Beyond this contemporary world of ours, where a woman still makes 79% of what a man on the same job makes, deep in Saharan Africa, is a culture so progressive it could even make some liberal western cultures blush.

Meet the Tuareg tribe. They are a community of liberal values, one in which every woman leads a life of glorious freedom with regard to her body, sexuality and ownership.

The Tuareg break all stereotypes about Islam.

Even though the tribe has embraced Islam they have firmly held onto some of the customs that would not be acceptable to the wider Muslim world. Most Tuaregs have developed their own distinctive brand of the religion. It is, for instance, the men and not the women who cover their faces. When asked by photographer Henrietta Butler why this was, the answer was simple:

“The women are beautiful. We would like to see their faces.”

The Tuareg is a settlement of about 2 million nomadic people who live across the Sahara Desert, in the North African countries of Mali, Niger, Libya, Algeria and parts of Chad.

Women here have a sexual identity and worth of their own.

The Tuareg women hold the right to have multiple sexual partners. Entertaining different overnight guests on different nights is a common occurrence for a woman of this tribe. The only prerequisite is to follow a strict code of privacy – the men must enter and exit their tents before sunrise.

Nobody chooses for Tuareg women, but themselves.

Owing to the sexual freedom they have, the women of this community often choose to marry relatively later than in other tribes. They choose their partners after being wooed with poetry carefully written by men hoping to win their love over with words. But it is not a one-way street: the women are just as capable of putting pen to paper, using their own alphabet, taught to them by their mothers.

And divorce is not a thing of shame.

The Tuareg people recognise and honour a divorce as well and associate no disgrace with it. A woman can choose to end a marriage and often it is, in fact, the woman who takes the first step towards a divorce. A woman’s family sometimes even throws her a party to celebrate the event and let other men know she is available once again.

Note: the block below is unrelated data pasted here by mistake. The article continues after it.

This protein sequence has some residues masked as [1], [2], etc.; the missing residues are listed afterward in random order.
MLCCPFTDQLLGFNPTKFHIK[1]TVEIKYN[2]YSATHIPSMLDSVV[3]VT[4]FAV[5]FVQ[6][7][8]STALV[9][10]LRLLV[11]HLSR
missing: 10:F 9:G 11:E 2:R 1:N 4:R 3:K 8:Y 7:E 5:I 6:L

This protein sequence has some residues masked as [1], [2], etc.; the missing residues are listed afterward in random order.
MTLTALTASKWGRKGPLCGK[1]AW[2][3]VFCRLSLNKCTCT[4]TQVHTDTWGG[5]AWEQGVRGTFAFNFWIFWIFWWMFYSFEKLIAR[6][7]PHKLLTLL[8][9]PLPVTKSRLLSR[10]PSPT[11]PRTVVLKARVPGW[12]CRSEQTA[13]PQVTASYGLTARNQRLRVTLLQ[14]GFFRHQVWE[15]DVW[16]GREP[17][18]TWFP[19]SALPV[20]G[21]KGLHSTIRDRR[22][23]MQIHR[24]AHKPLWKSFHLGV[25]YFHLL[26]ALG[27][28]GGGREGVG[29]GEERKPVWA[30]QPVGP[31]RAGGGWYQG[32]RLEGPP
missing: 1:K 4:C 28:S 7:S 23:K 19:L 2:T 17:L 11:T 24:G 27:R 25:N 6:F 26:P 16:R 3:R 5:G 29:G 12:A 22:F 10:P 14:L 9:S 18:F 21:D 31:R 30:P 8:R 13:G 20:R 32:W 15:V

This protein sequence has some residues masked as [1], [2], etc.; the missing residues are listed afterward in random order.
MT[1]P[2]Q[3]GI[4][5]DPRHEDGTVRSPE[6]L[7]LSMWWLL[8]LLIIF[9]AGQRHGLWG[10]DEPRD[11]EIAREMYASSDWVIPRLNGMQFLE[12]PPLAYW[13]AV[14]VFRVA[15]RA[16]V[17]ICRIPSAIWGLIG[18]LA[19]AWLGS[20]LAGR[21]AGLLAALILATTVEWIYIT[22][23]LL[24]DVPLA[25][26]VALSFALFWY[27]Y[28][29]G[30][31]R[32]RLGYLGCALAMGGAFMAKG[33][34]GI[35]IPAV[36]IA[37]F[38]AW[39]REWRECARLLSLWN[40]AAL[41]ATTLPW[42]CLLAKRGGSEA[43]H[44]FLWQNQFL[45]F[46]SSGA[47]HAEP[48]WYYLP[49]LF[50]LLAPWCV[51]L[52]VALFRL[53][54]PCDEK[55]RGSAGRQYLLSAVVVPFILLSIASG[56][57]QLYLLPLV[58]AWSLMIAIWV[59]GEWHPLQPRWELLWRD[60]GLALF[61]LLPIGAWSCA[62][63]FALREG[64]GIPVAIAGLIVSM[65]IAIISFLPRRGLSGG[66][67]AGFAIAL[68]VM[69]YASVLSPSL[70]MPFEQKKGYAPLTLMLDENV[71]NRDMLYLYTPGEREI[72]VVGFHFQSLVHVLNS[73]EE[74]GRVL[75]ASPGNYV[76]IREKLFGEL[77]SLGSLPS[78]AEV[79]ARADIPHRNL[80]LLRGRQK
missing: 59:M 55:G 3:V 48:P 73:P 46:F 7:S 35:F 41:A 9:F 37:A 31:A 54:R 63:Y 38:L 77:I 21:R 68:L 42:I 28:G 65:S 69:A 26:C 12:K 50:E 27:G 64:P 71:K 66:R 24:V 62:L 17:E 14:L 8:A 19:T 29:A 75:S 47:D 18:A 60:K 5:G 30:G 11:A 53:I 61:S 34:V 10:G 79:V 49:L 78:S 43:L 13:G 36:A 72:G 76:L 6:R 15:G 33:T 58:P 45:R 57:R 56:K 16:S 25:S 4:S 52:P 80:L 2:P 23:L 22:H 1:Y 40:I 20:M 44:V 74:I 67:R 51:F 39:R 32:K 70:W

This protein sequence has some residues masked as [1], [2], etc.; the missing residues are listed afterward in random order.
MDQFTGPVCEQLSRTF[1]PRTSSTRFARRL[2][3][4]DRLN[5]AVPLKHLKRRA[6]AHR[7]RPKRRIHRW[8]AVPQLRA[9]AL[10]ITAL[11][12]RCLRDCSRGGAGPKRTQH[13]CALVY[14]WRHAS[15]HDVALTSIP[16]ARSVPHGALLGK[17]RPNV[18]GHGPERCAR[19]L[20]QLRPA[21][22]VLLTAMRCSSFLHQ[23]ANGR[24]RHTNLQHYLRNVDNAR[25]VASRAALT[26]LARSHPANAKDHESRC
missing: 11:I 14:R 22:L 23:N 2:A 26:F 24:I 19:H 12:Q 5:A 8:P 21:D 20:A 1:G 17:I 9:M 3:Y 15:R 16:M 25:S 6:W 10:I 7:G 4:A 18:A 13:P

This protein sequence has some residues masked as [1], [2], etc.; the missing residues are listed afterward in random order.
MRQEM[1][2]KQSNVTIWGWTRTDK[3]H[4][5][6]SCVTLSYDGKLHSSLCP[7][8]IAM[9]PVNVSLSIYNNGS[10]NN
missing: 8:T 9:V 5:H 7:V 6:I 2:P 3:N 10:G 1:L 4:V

And in the case of a divorce, the wife continues holding possession of everything she brought to the marriage and that includes the children. What’s more, she takes ownership of both the animals and the tent as well.

Not matriarchal, but matri-lineal.

Even though Tuareg not a matriarchal society where women of the family are in-charge of social and political decisions, they are closely deferred to by the men discussing these issues. The family does however, follow a matri-lineal tradition – where the man belongs to the woman’s group instead of the other way around. This preference for the woman’s family line extends into inheritance too – with a man’s possessions being left to his sister’s child instead of his own as that would be considered the stronger link to his family.

The tradition of female reverence is so strong that it is actually considered terribly rude for a man to eat in front of a woman who he cannot have sexual relations with, or any of his elders. This tradition of male modesty is in fact so ingrained in the tribe that it is unlikely that any men have questioned it or complained.

Men, when they mature, keep their faces covered entirely – except their eyes – at all times. Owing to the traditional indigo blue robes of the tribe that stain their skin with blue, the men of the tribe have been given the name ‘The Blue Men of the Sahara’.

I suppose one could easily draw a subtle yet other-worldly parallel between this magnificent African tribe and the fantasy world in Y-Flims’ ‘Man’s World’. And jokes aside, the lifestyle of such a tribe really makes you think. Countless women across the world, and across religions, still only know a ghost of true freedom. I say the entirety of ‘modern’ civilization could stand to learn plenty from the Tuareg people.